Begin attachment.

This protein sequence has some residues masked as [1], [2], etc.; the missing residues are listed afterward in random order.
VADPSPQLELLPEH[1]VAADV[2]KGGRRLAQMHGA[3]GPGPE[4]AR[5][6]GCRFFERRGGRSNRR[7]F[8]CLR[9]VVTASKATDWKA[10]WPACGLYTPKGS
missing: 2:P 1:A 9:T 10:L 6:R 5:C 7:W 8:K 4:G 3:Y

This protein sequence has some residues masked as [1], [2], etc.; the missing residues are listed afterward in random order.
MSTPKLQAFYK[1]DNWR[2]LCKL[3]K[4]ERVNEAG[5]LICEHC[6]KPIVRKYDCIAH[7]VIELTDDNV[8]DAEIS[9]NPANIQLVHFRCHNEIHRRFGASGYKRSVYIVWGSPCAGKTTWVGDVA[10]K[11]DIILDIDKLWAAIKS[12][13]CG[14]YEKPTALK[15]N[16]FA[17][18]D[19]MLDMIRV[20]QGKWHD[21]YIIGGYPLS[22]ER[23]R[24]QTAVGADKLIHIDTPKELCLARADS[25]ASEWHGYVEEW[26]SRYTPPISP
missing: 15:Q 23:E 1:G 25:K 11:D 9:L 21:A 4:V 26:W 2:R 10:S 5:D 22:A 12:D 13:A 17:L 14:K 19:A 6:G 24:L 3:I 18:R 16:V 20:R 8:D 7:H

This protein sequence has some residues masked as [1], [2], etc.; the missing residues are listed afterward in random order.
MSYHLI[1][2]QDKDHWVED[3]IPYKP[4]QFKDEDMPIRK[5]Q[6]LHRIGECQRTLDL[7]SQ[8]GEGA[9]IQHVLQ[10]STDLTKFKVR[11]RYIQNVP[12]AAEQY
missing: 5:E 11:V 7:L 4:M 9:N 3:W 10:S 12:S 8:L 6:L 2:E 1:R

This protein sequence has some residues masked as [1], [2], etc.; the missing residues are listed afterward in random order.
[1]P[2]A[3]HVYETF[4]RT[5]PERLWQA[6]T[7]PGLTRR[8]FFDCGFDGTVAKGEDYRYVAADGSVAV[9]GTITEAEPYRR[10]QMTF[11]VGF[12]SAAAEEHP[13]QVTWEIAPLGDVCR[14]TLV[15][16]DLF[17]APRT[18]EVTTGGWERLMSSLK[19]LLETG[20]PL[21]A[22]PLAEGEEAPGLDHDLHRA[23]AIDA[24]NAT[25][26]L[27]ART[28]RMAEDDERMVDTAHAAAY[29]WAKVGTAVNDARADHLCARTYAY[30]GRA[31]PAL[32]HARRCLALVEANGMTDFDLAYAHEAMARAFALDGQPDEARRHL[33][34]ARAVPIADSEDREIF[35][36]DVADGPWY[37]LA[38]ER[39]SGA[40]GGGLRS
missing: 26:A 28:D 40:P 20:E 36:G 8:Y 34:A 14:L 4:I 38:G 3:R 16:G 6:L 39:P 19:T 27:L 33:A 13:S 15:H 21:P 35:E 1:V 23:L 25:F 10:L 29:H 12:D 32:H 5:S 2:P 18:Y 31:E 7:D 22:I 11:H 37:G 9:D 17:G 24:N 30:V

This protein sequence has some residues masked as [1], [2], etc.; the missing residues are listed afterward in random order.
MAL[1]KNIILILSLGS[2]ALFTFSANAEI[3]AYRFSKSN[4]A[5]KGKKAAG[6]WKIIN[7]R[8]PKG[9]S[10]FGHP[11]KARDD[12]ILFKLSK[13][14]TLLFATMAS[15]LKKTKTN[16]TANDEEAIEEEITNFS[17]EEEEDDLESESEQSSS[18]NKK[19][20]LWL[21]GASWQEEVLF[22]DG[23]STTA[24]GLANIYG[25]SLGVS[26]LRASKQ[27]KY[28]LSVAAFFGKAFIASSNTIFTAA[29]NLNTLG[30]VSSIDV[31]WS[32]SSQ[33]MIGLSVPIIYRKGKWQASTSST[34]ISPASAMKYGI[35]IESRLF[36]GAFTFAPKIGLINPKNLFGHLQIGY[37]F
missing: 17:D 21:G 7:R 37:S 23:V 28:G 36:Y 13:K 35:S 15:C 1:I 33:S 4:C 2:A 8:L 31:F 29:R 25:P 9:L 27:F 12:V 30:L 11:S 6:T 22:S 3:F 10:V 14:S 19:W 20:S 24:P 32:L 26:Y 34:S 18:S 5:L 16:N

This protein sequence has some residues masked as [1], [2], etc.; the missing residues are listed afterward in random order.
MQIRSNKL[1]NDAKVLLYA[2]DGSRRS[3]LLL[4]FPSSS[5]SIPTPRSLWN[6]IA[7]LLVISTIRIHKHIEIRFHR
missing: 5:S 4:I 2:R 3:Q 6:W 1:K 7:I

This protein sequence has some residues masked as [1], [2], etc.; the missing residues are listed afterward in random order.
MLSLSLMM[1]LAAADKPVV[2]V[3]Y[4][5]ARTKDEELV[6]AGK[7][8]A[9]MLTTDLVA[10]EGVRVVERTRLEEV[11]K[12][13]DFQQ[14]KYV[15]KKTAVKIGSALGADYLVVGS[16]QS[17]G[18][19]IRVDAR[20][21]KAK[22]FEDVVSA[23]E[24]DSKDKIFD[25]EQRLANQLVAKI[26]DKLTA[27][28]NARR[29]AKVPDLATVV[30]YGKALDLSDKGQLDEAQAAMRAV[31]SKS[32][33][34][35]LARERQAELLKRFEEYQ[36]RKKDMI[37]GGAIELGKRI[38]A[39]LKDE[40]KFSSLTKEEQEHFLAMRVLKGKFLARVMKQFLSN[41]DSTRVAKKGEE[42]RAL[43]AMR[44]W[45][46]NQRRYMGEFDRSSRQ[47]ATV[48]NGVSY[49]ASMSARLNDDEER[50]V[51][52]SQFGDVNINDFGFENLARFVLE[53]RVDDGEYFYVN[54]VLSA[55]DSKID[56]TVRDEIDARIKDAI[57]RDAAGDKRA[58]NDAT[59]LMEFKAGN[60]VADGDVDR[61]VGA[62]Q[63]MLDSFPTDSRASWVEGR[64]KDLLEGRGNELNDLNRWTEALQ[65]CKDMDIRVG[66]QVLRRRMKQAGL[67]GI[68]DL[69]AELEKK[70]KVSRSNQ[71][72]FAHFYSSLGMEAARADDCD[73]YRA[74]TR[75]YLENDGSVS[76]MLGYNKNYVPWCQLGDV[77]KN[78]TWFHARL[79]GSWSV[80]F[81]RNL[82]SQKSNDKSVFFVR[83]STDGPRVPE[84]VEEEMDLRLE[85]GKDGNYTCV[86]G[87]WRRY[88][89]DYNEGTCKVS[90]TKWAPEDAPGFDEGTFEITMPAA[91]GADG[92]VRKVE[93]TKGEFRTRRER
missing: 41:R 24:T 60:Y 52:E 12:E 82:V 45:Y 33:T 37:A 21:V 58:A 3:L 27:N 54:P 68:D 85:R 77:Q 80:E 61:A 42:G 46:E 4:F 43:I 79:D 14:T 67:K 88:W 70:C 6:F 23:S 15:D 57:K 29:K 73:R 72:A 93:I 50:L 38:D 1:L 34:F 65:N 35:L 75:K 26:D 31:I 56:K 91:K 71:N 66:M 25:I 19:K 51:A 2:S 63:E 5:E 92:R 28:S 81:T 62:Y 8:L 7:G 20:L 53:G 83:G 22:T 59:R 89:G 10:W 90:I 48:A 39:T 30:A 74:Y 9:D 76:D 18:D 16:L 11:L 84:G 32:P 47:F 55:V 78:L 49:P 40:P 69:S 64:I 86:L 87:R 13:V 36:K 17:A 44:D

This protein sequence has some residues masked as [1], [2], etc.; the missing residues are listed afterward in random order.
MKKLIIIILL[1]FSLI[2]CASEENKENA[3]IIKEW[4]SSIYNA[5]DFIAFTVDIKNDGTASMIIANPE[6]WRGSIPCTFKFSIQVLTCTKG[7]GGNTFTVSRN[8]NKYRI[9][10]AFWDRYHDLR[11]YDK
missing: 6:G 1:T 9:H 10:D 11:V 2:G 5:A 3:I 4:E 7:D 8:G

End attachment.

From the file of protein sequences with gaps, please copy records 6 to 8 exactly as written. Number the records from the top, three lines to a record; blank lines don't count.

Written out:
This protein sequence has some residues masked as [1], [2], etc.; the missing residues are listed afterward in random order.
MQIRSNKL[1]NDAKVLLYA[2]DGSRRS[3]LLL[4]FPSSS[5]SIPTPRSLWN[6]IA[7]LLVISTIRIHKHIEIRFHR
missing: 5:S 4:I 2:R 3:Q 6:W 1:K 7:I

This protein sequence has some residues masked as [1], [2], etc.; the missing residues are listed afterward in random order.
MLSLSLMM[1]LAAADKPVV[2]V[3]Y[4][5]ARTKDEELV[6]AGK[7][8]A[9]MLTTDLVA[10]EGVRVVERTRLEEV[11]K[12][13]DFQQ[14]KYV[15]KKTAVKIGSALGADYLVVGS[16]QS[17]G[18][19]IRVDAR[20][21]KAK[22]FEDVVSA[23]E[24]DSKDKIFD[25]EQRLANQLVAKI[26]DKLTA[27][28]NARR[29]AKVPDLATVV[30]YGKALDLSDKGQLDEAQAAMRAV[31]SKS[32][33][34][35]LARERQAELLKRFEEYQ[36]RKKDMI[37]GGAIELGKRI[38]A[39]LKDE[40]KFSSLTKEEQEHFLAMRVLKGKFLARVMKQFLSN[41]DSTRVAKKGEE[42]RAL[43]AMR[44]W[45][46]NQRRYMGEFDRSSRQ[47]ATV[48]NGVSY[49]ASMSARLNDDEER[50]V[51][52]SQFGDVNINDFGFENLARFVLE[53]RVDDGEYFYVN[54]VLSA[55]DSKID[56]TVRDEIDARIKDAI[57]RDAAGDKRA[58]NDAT[59]LMEFKAGN[60]VADGDVDR[61]VGA[62]Q[63]MLDSFPTDSRASWVEGR[64]KDLLEGRGNELNDLNRWTEALQ[65]CKDMDIRVG[66]QVLRRRMKQAGL[67]GI[68]DL[69]AELEKK[70]KVSRSNQ[71][72]FAHFYSSLGMEAARADDCD[73]YRA[74]TR[75]YLENDGSVS[76]MLGYNKNYVPWCQLGDV[77]KN[78]TWFHARL[79]GSWSV[80]F[81]RNL[82]SQKSNDKSVFFVR[83]STDGPRVPE[84]VEEEMDLRLE[85]GKDGNYTCV[86]G[87]WRRY[88][89]DYNEGTCKVS[90]TKWAPEDAPGFDEGTFEITMPAA[91]GADG[92]VRKVE[93]TKGEFRTRRER
missing: 41:R 24:T 60:Y 52:E 12:E 82:V 45:Y 33:T 37:A 21:V 58:A 3:L 27:N 54:P 68:D 85:R 77:Q 80:E 61:A 42:G 46:E 4:F 43:I 79:D 14:T 67:K 88:W 70:C 6:F 23:S 15:D 57:K 29:K 73:R 72:A 93:I 50:L 38:D 1:L 34:F 65:N 35:L 75:K 26:D 31:I 56:K 91:K 71:N 66:M 25:I 19:K 51:A 2:S 63:E 5:E 92:R 28:S 81:T 62:Y 8:L 7:G 20:L 53:G 83:G 22:T 59:R 89:G 10:W 90:I 48:A 39:T 30:A 74:Y 9:D 76:D 18:D 16:L 11:L 84:G 32:P 47:F 55:V 78:L 49:P 40:P 69:S 64:I 86:L 87:R 13:V 36:K 17:A 44:D

This protein sequence has some residues masked as [1], [2], etc.; the missing residues are listed afterward in random order.
MKKLIIIILL[1]FSLI[2]CASEENKENA[3]IIKEW[4]SSIYNA[5]DFIAFTVDIKNDGTASMIIANPE[6]WRGSIPCTFKFSIQVLTCTKG[7]GGNTFTVSRN[8]NKYRI[9][10]AFWDRYHDLR[11]YDK
missing: 6:G 1:T 9:H 10:D 11:V 2:G 5:A 3:I 4:E 7:D 8:G